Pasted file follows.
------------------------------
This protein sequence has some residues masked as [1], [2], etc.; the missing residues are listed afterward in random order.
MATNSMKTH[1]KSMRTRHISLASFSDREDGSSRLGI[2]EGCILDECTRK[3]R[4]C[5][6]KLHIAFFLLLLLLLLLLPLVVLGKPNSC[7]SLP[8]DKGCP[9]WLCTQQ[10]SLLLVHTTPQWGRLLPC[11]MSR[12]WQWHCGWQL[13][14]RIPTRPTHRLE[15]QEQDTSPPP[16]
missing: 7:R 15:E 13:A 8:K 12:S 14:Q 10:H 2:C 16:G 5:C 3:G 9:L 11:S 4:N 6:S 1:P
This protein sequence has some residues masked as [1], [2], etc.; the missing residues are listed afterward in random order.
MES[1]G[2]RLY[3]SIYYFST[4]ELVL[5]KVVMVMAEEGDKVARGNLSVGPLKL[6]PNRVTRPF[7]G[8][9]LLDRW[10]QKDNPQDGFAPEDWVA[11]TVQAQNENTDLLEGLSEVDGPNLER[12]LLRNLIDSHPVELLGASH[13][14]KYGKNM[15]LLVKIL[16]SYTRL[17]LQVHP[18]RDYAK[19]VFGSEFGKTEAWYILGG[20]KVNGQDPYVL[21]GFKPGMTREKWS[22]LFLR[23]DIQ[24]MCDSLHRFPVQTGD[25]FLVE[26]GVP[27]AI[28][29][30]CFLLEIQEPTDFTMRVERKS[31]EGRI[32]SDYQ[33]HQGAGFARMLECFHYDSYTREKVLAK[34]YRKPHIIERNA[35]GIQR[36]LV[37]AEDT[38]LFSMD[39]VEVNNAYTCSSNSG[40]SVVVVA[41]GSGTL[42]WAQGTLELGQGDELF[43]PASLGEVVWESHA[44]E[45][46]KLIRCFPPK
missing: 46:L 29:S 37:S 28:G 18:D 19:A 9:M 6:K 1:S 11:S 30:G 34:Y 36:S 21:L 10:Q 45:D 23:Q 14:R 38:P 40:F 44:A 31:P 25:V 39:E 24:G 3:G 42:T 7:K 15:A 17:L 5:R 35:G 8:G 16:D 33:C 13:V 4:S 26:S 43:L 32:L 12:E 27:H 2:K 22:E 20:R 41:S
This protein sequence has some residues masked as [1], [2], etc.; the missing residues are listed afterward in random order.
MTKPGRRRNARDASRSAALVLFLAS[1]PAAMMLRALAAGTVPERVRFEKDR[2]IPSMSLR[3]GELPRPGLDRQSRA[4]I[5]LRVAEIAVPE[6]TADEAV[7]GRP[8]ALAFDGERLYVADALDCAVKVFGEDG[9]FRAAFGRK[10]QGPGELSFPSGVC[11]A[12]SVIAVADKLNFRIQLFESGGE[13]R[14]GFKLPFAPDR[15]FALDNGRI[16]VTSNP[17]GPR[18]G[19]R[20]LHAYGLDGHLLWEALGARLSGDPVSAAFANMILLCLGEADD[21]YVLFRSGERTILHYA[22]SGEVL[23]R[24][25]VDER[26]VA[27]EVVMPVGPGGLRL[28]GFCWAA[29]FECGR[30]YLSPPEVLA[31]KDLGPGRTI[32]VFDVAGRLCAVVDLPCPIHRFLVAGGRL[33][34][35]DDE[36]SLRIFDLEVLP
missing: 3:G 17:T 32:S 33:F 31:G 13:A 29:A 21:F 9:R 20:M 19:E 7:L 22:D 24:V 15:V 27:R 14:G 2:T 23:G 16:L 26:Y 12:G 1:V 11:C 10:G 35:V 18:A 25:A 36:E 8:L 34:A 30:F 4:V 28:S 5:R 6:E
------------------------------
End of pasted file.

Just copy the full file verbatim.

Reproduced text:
This protein sequence has some residues masked as [1], [2], etc.; the missing residues are listed afterward in random order.
MATNSMKTH[1]KSMRTRHISLASFSDREDGSSRLGI[2]EGCILDECTRK[3]R[4]C[5][6]KLHIAFFLLLLLLLLLLPLVVLGKPNSC[7]SLP[8]DKGCP[9]WLCTQQ[10]SLLLVHTTPQWGRLLPC[11]MSR[12]WQWHCGWQL[13][14]RIPTRPTHRLE[15]QEQDTSPPP[16]
missing: 7:R 15:E 13:A 8:K 12:S 14:Q 10:H 2:C 16:G 5:C 3:G 9:L 11:S 4:N 6:S 1:P
This protein sequence has some residues masked as [1], [2], etc.; the missing residues are listed afterward in random order.
MES[1]G[2]RLY[3]SIYYFST[4]ELVL[5]KVVMVMAEEGDKVARGNLSVGPLKL[6]PNRVTRPF[7]G[8][9]LLDRW[10]QKDNPQDGFAPEDWVA[11]TVQAQNENTDLLEGLSEVDGPNLER[12]LLRNLIDSHPVELLGASH[13][14]KYGKNM[15]LLVKIL[16]SYTRL[17]LQVHP[18]RDYAK[19]VFGSEFGKTEAWYILGG[20]KVNGQDPYVL[21]GFKPGMTREKWS[22]LFLR[23]DIQ[24]MCDSLHRFPVQTGD[25]FLVE[26]GVP[27]AI[28][29][30]CFLLEIQEPTDFTMRVERKS[31]EGRI[32]SDYQ[33]HQGAGFARMLECFHYDSYTREKVLAK[34]YRKPHIIERNA[35]GIQR[36]LV[37]AEDT[38]LFSMD[39]VEVNNAYTCSSNSG[40]SVVVVA[41]GSGTL[42]WAQGTLELGQGDELF[43]PASLGEVVWESHA[44]E[45][46]KLIRCFPPK
missing: 46:L 29:S 37:S 28:G 18:D 19:A 9:M 6:K 1:S 11:S 30:G 34:Y 36:S 21:L 10:Q 45:D 23:Q 14:R 38:P 40:F 44:A 31:P 25:V 39:E 24:G 3:G 42:T 7:K 15:A 17:L 5:R 35:G 8:G 16:D 33:C 13:V 4:S 26:S 43:L 32:L 12:E 27:H 2:K 22:E 20:R 41:S
This protein sequence has some residues masked as [1], [2], etc.; the missing residues are listed afterward in random order.
MTKPGRRRNARDASRSAALVLFLAS[1]PAAMMLRALAAGTVPERVRFEKDR[2]IPSMSLR[3]GELPRPGLDRQSRA[4]I[5]LRVAEIAVPE[6]TADEAV[7]GRP[8]ALAFDGERLYVADALDCAVKVFGEDG[9]FRAAFGRK[10]QGPGELSFPSGVC[11]A[12]SVIAVADKLNFRIQLFESGGE[13]R[14]GFKLPFAPDR[15]FALDNGRI[16]VTSNP[17]GPR[18]G[19]R[20]LHAYGLDGHLLWEALGARLSGDPVSAAFANMILLCLGEADD[21]YVLFRSGERTILHYA[22]SGEVL[23]R[24][25]VDER[26]VA[27]EVVMPVGPGGLRL[28]GFCWAA[29]FECGR[30]YLSPPEVLA[31]KDLGPGRTI[32]VFDVAGRLCAVVDLPCPIHRFLVAGGRL[33][34][35]DDE[36]SLRIFDLEVLP
missing: 3:G 17:T 32:S 33:F 31:G 13:A 29:A 21:F 9:R 20:M 19:E 7:L 22:D 24:V 15:V 27:R 14:G 2:T 23:G 16:L 26:Y 12:G 1:V 11:C 10:G 35:V 18:A 25:A 36:E 8:L 34:A 30:F 4:V 28:S 5:R 6:E